“Extreme sports are really individualistic, which is not something you see in this culture,” Rountree said. That was exactly what I had been thinking, but when I tried to get Zhang’s perspective on the issue, he didn’t think of it the same way. When I asked why his Chinese friends didn’t do it, he offered that perhaps they are lazy or afraid of getting hurt. When I pushed him to look beyond his friends and at the culture of China in general to explain why there wasn’t as much interest in extreme sports, he suggested that it was economic.
“In China, most people will struggle for their life – to get a job and settle down. I don’t know anybody that wants to spend a lot of money on climbing or things like slacklining. They don’t have time to do it. I think that’s it,” he said. Well, that makes sense too. Certainly the average income in China is significantly below that of the States, but is one explanation the right one? Could these new forms self-expression be boiled down to simple finances? I didn’t have the answer yet.
Two of my classmates found stories about self-expression in the art community. One student wrote about dancers at the Beijing Contemporary Music Academy, where a new style of hip-hop is being taught. She found that some of the students had family members who were less than supportive of their passion. A story about the Beijing Film Academy addressed the same issues, and found that young filmmakers in China sometimes defy government censorship to express themselves through their art. Each new piece of information added a new layer to my understanding of how young people differentiate themselves from the group.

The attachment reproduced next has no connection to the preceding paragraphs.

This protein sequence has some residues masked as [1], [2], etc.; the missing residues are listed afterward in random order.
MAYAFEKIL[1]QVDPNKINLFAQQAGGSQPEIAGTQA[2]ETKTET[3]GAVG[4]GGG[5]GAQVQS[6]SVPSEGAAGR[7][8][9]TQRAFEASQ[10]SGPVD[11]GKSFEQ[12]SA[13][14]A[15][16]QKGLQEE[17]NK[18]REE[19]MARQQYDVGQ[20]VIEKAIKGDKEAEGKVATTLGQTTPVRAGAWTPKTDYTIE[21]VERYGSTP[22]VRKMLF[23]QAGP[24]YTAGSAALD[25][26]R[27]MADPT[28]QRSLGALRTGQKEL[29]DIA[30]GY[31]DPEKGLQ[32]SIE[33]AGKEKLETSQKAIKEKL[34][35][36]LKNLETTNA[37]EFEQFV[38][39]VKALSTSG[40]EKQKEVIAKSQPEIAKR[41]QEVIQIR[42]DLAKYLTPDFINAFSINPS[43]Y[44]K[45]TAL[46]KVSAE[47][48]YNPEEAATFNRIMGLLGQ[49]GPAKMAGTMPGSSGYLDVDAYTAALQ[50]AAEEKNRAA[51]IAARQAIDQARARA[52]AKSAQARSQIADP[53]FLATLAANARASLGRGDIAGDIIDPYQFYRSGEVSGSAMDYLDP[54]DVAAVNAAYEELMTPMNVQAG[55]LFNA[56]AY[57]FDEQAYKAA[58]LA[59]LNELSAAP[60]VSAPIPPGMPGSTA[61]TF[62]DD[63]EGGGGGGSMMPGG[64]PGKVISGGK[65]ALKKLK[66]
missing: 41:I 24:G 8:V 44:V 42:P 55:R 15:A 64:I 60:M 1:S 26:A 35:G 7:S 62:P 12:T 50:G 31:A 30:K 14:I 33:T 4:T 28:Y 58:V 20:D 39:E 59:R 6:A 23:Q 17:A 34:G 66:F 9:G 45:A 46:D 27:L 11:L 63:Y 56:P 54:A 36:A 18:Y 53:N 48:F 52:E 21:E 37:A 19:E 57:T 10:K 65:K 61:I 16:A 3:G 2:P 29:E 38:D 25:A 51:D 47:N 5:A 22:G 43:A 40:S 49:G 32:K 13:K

After Beijing, our next stop was Xi’an, the capital of Shaanxi province. One of my classmates spotted some Chinese parkour enthusiasts practicing their crazy jumping and flipping off buildings and walls, making them look like gung-fu versions of Spiderman. When you talk about extreme sports, parkour is up there, and its very new. Unfortunately I didn’t have time to investigate, because I couldn’t find them again. Turns out people who parkour are pretty spontaneous.
In Shanghai, I finally got serious about getting to the bottom of this issue of self-expression. What I needed, I decided, were some serious experts. Enter Professor Zhongdang Pan, a communication studies professor from the University of Wisconsin, who grew up in China and now splits his time between teaching in the US and researching new media at Fudan University in Shanghai. What did he think about the new ways that young people were finding to express themselves?
“They are expressions of rebellion, not so much against parental authorities, but against political authorities,” said Pan. Wow. Finally a bold statement. So had my initial impressions been right after all? Yet I wondered why is it only members of an older generation with outsider perspectives are talking about young people’s self-expression this way? I needed to talk to more of these so-called “rebels” myself. I headed for a tattoo parlor.